Pet Sematary (2019)
R | 1h 41min | Horror, Thriller | 5 April 2019 (USA)
Synopsis: Dr. Louis Creed and his wife, Rachel, relocate from Boston to rural Maine with their two young children. The couple soon discover a mysterious burial ground hidden deep in the woods near their new home.
Review: Watching the remake of Pet Sematary makes me wonder if someone buried Stephen King’s classic 1983 novel and it came back to life. Like the film’s premise this movie looks enough like the original but is far creepier. It is one of the better remakes and book adaptions to come along in a while. Not perfect by any means but it stays true where it needs to and what it does add fits nicely.
You do not need to have read the book to enjoy the film so I will not spend too much time comparing the two. If you read the book, great. If you haven’t, well you should. Reading is fun. In this version Dr. Creed (Jason Clarke) and his wife Rachel (Amy Seimetz) have moved to rural Maine for a slower pace of life and much needed family bonding. Creed is excited to have more time to spend with his two young children, Gage (Hugo Lavoie) and Ellie (Jeté Laurence). Rachel too is running from some past horrors that the fresh air might help alleviate.
They discover that on the expanse of their new property is a decades old Pet Sematary. So named – and spelled incorrectly – by the local town’s children. Beyond that though is a very different burial site. One with a menacing history. When a long time resident of the area, Jud (John Lithgow), shows Dr. Creed the powers of that place it is with good intentions. Little does he know what will transpire. We do however thanks to movie trailers that spoil everything.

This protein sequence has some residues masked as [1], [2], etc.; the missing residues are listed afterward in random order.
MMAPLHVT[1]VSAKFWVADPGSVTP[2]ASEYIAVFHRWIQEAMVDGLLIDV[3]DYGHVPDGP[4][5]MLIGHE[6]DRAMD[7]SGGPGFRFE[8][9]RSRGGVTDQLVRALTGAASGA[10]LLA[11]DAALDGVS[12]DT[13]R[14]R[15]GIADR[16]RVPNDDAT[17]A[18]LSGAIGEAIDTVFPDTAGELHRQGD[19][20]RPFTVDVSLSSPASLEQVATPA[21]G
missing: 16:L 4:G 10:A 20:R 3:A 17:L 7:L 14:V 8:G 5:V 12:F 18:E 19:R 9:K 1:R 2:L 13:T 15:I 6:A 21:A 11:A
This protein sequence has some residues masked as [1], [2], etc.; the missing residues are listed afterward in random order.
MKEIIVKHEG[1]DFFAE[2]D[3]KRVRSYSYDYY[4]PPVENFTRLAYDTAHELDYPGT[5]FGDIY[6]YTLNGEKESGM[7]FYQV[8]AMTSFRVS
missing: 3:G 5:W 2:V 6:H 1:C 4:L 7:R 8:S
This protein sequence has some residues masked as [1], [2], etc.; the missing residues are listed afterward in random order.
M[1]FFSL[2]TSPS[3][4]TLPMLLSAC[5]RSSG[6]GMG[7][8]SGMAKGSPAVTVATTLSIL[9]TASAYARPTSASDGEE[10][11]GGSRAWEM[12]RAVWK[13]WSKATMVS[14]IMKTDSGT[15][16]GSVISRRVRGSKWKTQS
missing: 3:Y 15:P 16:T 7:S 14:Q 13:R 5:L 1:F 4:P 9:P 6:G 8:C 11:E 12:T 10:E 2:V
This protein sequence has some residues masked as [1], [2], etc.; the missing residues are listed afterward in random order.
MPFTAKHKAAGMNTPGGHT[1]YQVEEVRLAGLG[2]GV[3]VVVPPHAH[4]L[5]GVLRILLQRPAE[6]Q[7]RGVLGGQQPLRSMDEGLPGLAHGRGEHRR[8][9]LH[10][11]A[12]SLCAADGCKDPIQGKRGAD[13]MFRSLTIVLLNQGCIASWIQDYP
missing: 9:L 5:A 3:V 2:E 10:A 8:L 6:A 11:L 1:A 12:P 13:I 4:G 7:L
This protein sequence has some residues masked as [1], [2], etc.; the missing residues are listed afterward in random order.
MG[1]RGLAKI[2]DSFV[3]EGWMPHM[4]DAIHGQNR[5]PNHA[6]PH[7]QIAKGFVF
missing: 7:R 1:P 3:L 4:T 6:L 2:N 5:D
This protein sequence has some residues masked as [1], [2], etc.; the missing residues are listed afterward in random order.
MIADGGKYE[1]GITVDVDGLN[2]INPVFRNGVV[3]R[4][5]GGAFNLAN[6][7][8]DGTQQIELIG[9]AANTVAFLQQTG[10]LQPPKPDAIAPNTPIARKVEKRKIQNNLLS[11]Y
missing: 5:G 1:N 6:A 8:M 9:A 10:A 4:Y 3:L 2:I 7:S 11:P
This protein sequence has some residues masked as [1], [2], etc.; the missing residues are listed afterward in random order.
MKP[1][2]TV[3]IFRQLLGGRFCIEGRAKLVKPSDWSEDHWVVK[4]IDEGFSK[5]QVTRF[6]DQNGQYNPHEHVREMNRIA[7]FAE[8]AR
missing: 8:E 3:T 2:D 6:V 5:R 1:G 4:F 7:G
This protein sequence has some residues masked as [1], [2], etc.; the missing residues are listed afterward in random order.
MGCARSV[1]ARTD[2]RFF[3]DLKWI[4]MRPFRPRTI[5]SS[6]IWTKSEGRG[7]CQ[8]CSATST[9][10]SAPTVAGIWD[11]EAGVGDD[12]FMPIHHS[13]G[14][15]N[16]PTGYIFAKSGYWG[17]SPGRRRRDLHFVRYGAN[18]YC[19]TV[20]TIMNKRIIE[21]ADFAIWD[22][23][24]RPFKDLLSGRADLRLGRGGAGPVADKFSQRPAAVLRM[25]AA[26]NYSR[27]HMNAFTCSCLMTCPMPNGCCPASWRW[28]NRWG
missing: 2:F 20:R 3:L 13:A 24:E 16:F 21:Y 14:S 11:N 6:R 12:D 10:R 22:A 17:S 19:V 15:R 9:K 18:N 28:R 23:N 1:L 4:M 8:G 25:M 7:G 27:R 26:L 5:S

There are a lot of scary moments in this one and some of them not from the main story line. There is a secondary plot revolving around Rachel and her deceased sister. To be honest those flashback moments and visuals were more hair-raising than the cemetery. They never distract or steal any thunder but are some fantastic additions to elevate the scare factor of the overall film. You can ask yourself how it all ties in together but you won’t get an answer. Like I said it isn’t a perfect film so just take what they give and enjoy it.
The emotion of the main characters is very important and delivered nicely by the cast. If you don’t believe their motives then it will all fall apart. Clarke is fantastic in this one as a grieving father doing what he thinks he has to. Judge him if you want but I never doubted his sincerity. Lithgow always knows how to tell a story and his conversations with Creed are high points of the film. Obviously I have to give a nod to Laurence as well. Her character takes a vicious turn late in the film and she transforms perfectly. If I were her parent in real life I would lock my bedroom door at night.
I remember reading the book in the early 80’s and the cat freaking me out. That was before the internet and we didn’t have many tv channels either. So our brains were stronger at creating mental images from what we read. The cat in this one is awesome and stirred up all sort of un-fond memories. I am glad that the film’s creators used Church in the manner they did. Not only was it nostalgic but again added one more layer to the overall aesthetic.
Bottom line? Pet Sematary is a great genre film and a solid retelling of the King novel. Let the unanswered questions stay buried. They will distract you if you let them. Otherwise curl up and enjoy the creep show. It is rated R for horror violence, bloody images, and some language. Leave the kids at home with a sitter. If you are too cheap then go see something more appropriate. Don’t be that parent. I give it 3.5 out of 5 speed bumps. As a fan of the book I was pleasantly surprised.